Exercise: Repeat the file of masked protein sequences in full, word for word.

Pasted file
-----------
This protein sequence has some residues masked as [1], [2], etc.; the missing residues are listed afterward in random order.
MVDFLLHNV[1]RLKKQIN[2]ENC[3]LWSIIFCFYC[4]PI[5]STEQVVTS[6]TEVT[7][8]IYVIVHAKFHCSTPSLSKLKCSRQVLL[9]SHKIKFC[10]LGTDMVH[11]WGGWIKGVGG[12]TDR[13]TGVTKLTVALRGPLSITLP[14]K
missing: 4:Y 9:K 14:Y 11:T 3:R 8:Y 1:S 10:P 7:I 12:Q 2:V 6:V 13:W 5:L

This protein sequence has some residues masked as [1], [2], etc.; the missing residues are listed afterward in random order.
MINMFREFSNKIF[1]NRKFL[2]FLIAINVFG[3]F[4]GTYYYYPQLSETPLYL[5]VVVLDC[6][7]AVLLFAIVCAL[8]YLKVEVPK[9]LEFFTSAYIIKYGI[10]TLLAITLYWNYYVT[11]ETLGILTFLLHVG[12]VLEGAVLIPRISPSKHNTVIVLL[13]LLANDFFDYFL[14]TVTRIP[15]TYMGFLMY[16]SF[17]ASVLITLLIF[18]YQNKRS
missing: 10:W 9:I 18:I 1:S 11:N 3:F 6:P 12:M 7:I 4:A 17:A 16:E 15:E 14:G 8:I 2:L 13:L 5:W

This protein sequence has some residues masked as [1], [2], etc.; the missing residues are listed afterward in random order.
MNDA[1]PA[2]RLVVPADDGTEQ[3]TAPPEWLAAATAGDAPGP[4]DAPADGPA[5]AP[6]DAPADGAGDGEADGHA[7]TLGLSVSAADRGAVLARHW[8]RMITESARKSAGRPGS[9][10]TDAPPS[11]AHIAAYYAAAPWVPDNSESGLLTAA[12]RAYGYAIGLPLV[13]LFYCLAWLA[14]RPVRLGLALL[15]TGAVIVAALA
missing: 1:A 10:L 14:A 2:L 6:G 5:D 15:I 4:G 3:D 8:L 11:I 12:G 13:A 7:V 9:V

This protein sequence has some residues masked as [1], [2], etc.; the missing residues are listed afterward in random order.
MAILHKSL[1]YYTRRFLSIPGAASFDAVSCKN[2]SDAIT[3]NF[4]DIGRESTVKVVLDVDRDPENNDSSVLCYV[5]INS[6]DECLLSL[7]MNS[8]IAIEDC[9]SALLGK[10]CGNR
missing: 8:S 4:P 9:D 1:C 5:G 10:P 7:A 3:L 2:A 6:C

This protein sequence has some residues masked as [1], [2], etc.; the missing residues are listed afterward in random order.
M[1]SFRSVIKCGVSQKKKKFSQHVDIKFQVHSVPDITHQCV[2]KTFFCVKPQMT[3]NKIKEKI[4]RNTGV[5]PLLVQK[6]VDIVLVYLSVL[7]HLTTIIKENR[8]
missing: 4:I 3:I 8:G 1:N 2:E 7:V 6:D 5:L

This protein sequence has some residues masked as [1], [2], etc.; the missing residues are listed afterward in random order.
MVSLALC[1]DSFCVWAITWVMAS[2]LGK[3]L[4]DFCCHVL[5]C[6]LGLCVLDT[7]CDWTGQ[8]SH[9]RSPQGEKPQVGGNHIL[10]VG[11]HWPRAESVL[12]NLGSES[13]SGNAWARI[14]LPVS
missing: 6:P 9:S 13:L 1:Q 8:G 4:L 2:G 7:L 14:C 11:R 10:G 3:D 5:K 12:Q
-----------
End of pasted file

This protein sequence has some residues masked as [1], [2], etc.; the missing residues are listed afterward in random order.
MVDFLLHNV[1]RLKKQIN[2]ENC[3]LWSIIFCFYC[4]PI[5]STEQVVTS[6]TEVT[7][8]IYVIVHAKFHCSTPSLSKLKCSRQVLL[9]SHKIKFC[10]LGTDMVH[11]WGGWIKGVGG[12]TDR[13]TGVTKLTVALRGPLSITLP[14]K
missing: 4:Y 9:K 14:Y 11:T 3:R 8:Y 1:S 10:P 7:I 12:Q 2:V 6:V 13:W 5:L

This protein sequence has some residues masked as [1], [2], etc.; the missing residues are listed afterward in random order.
MINMFREFSNKIF[1]NRKFL[2]FLIAINVFG[3]F[4]GTYYYYPQLSETPLYL[5]VVVLDC[6][7]AVLLFAIVCAL[8]YLKVEVPK[9]LEFFTSAYIIKYGI[10]TLLAITLYWNYYVT[11]ETLGILTFLLHVG[12]VLEGAVLIPRISPSKHNTVIVLL[13]LLANDFFDYFL[14]TVTRIP[15]TYMGFLMY[16]SF[17]ASVLITLLIF[18]YQNKRS
missing: 10:W 9:I 18:I 1:S 11:N 3:F 6:P 12:M 7:I 4:A 17:A 16:E 15:E 14:G 8:I 2:L 13:L 5:W

This protein sequence has some residues masked as [1], [2], etc.; the missing residues are listed afterward in random order.
MNDA[1]PA[2]RLVVPADDGTEQ[3]TAPPEWLAAATAGDAPGP[4]DAPADGPA[5]AP[6]DAPADGAGDGEADGHA[7]TLGLSVSAADRGAVLARHW[8]RMITESARKSAGRPGS[9][10]TDAPPS[11]AHIAAYYAAAPWVPDNSESGLLTAA[12]RAYGYAIGLPLV[13]LFYCLAWLA[14]RPVRLGLALL[15]TGAVIVAALA
missing: 1:A 10:L 14:A 2:L 6:G 5:D 15:I 4:G 3:D 8:L 11:I 12:G 13:A 7:V 9:V

This protein sequence has some residues masked as [1], [2], etc.; the missing residues are listed afterward in random order.
MAILHKSL[1]YYTRRFLSIPGAASFDAVSCKN[2]SDAIT[3]NF[4]DIGRESTVKVVLDVDRDPENNDSSVLCYV[5]INS[6]DECLLSL[7]MNS[8]IAIEDC[9]SALLGK[10]CGNR
missing: 8:S 4:P 9:D 1:C 5:G 10:P 7:A 3:L 2:A 6:C

This protein sequence has some residues masked as [1], [2], etc.; the missing residues are listed afterward in random order.
M[1]SFRSVIKCGVSQKKKKFSQHVDIKFQVHSVPDITHQCV[2]KTFFCVKPQMT[3]NKIKEKI[4]RNTGV[5]PLLVQK[6]VDIVLVYLSVL[7]HLTTIIKENR[8]
missing: 4:I 3:I 8:G 1:N 2:E 7:V 6:D 5:L

This protein sequence has some residues masked as [1], [2], etc.; the missing residues are listed afterward in random order.
MVSLALC[1]DSFCVWAITWVMAS[2]LGK[3]L[4]DFCCHVL[5]C[6]LGLCVLDT[7]CDWTGQ[8]SH[9]RSPQGEKPQVGGNHIL[10]VG[11]HWPRAESVL[12]NLGSES[13]SGNAWARI[14]LPVS
missing: 6:P 9:S 13:L 1:Q 8:G 4:L 2:G 7:L 14:C 11:R 10:G 3:D 5:K 12:Q